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Clin Chim Acta. 2019 Dec;499:70-74. doi: 10.1016/j.cca.2019.08.034. Epub 2019 Aug 31.

The presence of S-sulfonated transthyretin in commercial human serum albumin solutions: Potential contribution to neuropathy.

Author information

1
Swedish Medical Center, Englewood, CO, United States of America; Rocky Vista University, Parker, CO, United States of America; St. Anthony Hospital, Lakewood, CO, United States of America; Medical City Plano, Plano, TX, United States of America; Penrose Hospital, Colorado Springs, CO, United States of America; Research Medical Center, Kansas City, MO, United States of America.
2
Swedish Medical Center, Englewood, CO, United States of America; Rocky Vista University, Parker, CO, United States of America.
3
Rocky Vista University, Parker, CO, United States of America; St. Anthony Hospital, Lakewood, CO, United States of America.
4
St. Anthony Hospital, Lakewood, CO, United States of America.
5
Medical City Plano, Plano, TX, United States of America.
6
Penrose Hospital, Colorado Springs, CO, United States of America.
7
Research Medical Center, Kansas City, MO, United States of America.
8
Wesley Medical Center, Wichita, KS, United States of America.
9
Swedish Medical Center, Englewood, CO, United States of America; Rocky Vista University, Parker, CO, United States of America; St. Anthony Hospital, Lakewood, CO, United States of America; Medical City Plano, Plano, TX, United States of America; Penrose Hospital, Colorado Springs, CO, United States of America; Research Medical Center, Kansas City, MO, United States of America; Wesley Medical Center, Wichita, KS, United States of America. Electronic address: davidbme49@gmail.com.

Abstract

BACKGROUND:

Commercial solutions of human serum albumin (HSA) are administered to critically ill patients for the treatment of shock, restoration of blood volume, and the acute management of burns. Previously, conflicting results on the effects of HSA administration have been reported varying from a favorable increase in total plasma antioxidant capacity to a higher mortality rate in traumatic brain injury (TBI) patients. These results could be partially explained due to the known heterogeneity of HSA solutions. We report the discovery of S-sulfonated human transthyretin (hTTR) in HSA solutions.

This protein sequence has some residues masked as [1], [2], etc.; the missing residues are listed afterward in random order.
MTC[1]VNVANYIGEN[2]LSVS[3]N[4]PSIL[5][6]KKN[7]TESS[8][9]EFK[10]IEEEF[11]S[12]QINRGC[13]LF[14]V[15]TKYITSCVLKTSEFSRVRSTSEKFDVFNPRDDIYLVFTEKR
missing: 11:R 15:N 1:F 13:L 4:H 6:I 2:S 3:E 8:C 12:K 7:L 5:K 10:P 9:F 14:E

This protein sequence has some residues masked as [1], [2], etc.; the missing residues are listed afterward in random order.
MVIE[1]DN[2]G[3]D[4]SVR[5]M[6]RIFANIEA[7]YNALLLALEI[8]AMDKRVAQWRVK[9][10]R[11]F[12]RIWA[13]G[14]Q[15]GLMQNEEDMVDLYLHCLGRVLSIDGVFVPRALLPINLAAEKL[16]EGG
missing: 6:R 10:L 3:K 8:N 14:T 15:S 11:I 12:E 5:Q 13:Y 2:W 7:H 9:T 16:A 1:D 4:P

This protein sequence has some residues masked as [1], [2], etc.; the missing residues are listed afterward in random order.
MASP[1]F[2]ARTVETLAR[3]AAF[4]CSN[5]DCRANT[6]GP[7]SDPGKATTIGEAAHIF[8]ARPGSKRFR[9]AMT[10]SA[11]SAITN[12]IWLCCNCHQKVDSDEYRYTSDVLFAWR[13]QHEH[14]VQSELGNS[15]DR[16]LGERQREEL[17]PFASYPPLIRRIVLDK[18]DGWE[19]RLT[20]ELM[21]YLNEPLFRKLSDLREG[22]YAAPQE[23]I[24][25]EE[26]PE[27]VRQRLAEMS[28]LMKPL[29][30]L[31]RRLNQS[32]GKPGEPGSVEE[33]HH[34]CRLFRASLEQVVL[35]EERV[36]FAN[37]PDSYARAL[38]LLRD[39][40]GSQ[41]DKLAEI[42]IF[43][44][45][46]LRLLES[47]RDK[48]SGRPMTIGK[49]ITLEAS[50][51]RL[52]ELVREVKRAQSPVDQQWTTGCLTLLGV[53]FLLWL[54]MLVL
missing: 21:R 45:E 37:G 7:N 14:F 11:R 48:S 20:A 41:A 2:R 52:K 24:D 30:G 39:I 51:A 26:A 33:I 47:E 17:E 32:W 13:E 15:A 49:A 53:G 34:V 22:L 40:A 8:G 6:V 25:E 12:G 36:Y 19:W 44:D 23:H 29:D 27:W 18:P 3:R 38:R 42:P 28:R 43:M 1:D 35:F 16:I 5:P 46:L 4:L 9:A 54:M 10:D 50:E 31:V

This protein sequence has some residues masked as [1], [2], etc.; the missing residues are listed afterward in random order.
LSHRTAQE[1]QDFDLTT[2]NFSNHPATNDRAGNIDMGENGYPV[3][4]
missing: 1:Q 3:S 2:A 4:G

METHODS:

Proteomics was performed on commercially available solutions of 5% HSA by LC-MS analysis. The MS charge envelope for hTTR was deconvolved to the uncharged native hTTR parent mass (13,762 Da). The parent mass was then integrated, and relative proportions of the 2 major species of hTTR, native and S-sulfonated hTTR (13,842 Da), were calculated.

RESULTS:

The majority of hTTR found in 5% commercial HSA solutions is in the S-sulfonated form regardless of the age of the HSA solution. S-sulfonation of hTTR at the free cysteine residue in position 10 appears to be the result of a mixed disulfide exchange possibly with S-cysteinylated hTTR or S-cysteinylated HSA. hTTR is a tetramer composed of four identical monomers each containing a reduced cysteine residue in position 10. S-sulfonation of hTTR at this cysteine residue can destabilize the hTTR tetramer, an important step in the formation of TTR-related amyloid fibrils.

CONCLUSIONS:

Administration of a commercial HSA solution that already contains S-sulfonated hTTR could potentially contribute to the development of amyloid-related/polyneuropathy in the critically ill.

KEYWORDS:

Albumin; Amyloidosis; Neuropathy; Proteomics; Transthyretin

PMID:
31479652
DOI:
10.1016/j.cca.2019.08.034

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